If you have Adobe Shockwave installed on your computer, you are probably familiar with error messages like "Shockwave plugin could not load," "Shockwave Player Unresponsive" or "Shockwave Player May Be Busy." But while the crashes are common, the solution can be elusive, since a number of factors can affect the performance of Shockwave.
First, determine whether the problem is actually with Adobe Shockwave Player or if it is in fact Adobe Flash Player, which is often labeled "Shockwave Flash" in error messages, even though the two are entirely separate products. Adobe Shockwave Player displays animated Web content that has been created using Adobe Director, while Flash shows content created in Adobe Flash Professional [sources: Adobe, CNET]. Unlike Adobe Flash, which was created specifically for Web applications, Shockwave files are built in Adobe Director, a program originally developed to create resource-intensive gaming and entertainment content [source: CNET].
One possible cause of your Shockwave plugin crash is incompatibility between your browser version and your Shockwave version. If you've recently updated your browser (or your Shockwave plugin), it may be that the newer version of one is incompatible with the older version of the other. If you haven't updated either your browser or the Shockwave plugin for a while, try installing the latest versions of each, since those should be the most bug-free. And if you're running a version of Shockwave older than version 22.214.171.124 released in March 2014, be sure to update it, since older versions have a known memory corruption issue that can not only crash the plugin but leave your computer vulnerable to hackers [source: Constantin].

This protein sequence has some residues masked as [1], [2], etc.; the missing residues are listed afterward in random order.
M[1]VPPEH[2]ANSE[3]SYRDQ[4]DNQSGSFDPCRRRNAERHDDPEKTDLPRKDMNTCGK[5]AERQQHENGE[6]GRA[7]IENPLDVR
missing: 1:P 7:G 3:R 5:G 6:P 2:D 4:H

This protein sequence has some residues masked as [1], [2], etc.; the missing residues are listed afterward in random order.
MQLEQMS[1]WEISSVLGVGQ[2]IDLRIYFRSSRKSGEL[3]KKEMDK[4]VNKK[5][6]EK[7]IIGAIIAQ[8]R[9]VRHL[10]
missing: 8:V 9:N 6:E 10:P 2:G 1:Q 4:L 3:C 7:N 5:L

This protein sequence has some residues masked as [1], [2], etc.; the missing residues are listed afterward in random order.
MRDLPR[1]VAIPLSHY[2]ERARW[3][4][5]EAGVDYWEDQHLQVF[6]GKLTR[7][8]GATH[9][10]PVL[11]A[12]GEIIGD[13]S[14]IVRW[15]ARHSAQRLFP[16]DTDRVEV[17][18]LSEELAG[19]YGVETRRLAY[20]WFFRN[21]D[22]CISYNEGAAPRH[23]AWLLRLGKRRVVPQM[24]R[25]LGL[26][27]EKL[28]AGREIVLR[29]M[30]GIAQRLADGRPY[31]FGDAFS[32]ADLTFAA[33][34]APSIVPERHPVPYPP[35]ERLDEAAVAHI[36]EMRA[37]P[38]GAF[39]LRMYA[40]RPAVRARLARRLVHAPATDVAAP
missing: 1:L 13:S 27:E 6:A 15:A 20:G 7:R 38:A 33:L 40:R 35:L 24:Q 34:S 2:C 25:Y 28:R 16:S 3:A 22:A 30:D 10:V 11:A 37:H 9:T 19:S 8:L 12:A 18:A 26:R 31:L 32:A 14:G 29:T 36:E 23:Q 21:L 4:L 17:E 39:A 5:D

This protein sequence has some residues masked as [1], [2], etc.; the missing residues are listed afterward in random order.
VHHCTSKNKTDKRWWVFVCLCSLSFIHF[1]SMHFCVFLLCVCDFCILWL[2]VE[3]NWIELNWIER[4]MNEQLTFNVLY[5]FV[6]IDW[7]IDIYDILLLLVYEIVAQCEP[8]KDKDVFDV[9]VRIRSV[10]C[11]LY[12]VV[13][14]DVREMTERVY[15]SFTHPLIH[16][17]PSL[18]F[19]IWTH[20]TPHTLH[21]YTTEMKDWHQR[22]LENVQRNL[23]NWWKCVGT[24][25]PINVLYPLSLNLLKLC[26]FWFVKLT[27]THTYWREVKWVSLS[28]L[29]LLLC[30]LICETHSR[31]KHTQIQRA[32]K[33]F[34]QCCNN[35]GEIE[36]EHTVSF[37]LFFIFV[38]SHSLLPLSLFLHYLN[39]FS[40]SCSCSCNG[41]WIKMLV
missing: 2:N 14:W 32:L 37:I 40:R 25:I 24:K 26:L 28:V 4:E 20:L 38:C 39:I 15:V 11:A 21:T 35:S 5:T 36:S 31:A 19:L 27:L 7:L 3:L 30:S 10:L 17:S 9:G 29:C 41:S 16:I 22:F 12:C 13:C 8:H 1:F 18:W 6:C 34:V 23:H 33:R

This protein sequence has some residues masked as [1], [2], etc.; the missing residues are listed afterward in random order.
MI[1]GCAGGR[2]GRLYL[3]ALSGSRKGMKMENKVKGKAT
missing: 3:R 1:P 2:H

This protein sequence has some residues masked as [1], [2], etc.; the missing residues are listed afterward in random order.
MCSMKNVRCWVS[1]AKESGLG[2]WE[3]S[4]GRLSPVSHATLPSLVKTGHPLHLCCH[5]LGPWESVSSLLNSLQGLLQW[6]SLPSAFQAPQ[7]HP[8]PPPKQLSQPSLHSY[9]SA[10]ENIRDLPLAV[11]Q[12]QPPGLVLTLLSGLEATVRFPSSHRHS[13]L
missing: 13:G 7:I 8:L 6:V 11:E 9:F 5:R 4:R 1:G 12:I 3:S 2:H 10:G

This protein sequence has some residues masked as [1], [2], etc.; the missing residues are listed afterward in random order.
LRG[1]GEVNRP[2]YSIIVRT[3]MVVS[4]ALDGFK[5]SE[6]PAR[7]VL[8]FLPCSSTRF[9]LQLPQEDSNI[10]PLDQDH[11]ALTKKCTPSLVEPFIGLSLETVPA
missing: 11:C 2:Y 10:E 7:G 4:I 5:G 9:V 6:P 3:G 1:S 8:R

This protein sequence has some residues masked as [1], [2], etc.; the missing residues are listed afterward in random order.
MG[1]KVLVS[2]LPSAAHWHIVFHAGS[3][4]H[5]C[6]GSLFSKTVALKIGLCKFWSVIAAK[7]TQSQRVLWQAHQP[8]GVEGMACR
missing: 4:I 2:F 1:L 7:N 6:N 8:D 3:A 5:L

If updating your browser and Shockwave plugin fails to solve the problem, try disabling or removing any other browser add-ons or extensions that may be causing a conflict with Shockwave, particularly any ad-blocking software that you may have installed. Still no luck? Try running an anti-virus scan to check your computer for viruses or malware, since this software can often interfere with other programs.
- Adobe. "Adobe Shockwave Player." (Sept. 7, 2014) http://get.adobe.com/shockwave/
- CNET. "Adobe Shockwave Player." Download.com. May 29, 2012. (Sept. 7, 2014) http://download.cnet.com/Adobe-Shockwave-Player/3000-2378_4-10854.html#editorsreview
- Constantin, Lucian. "Adobe patches a critical vulnerability in Shockwave Player." March 13, 2014. (Sept. 7, 2014) http://www.pcworld.com/article/2108020/adobe-patches-a-critical-vulnerability-in-shockwave-player.html
- Google Chrome Help Forum. "Shockwave Player Not Working on Google Chrome." May 6, 2014. (Sept. 7, 2014) https://productforums.google.com/d/msg/chrome/-tpp9bCR0Nk/BVolc4yeXlUJ
- Krebs, Brian. "Why you should ditch Adobe Shockwave." May 21, 2014. (Sept. 7, 2014) http://krebsonsecurity.com/2014/05/why-you-should-ditch-adobe-shockwave/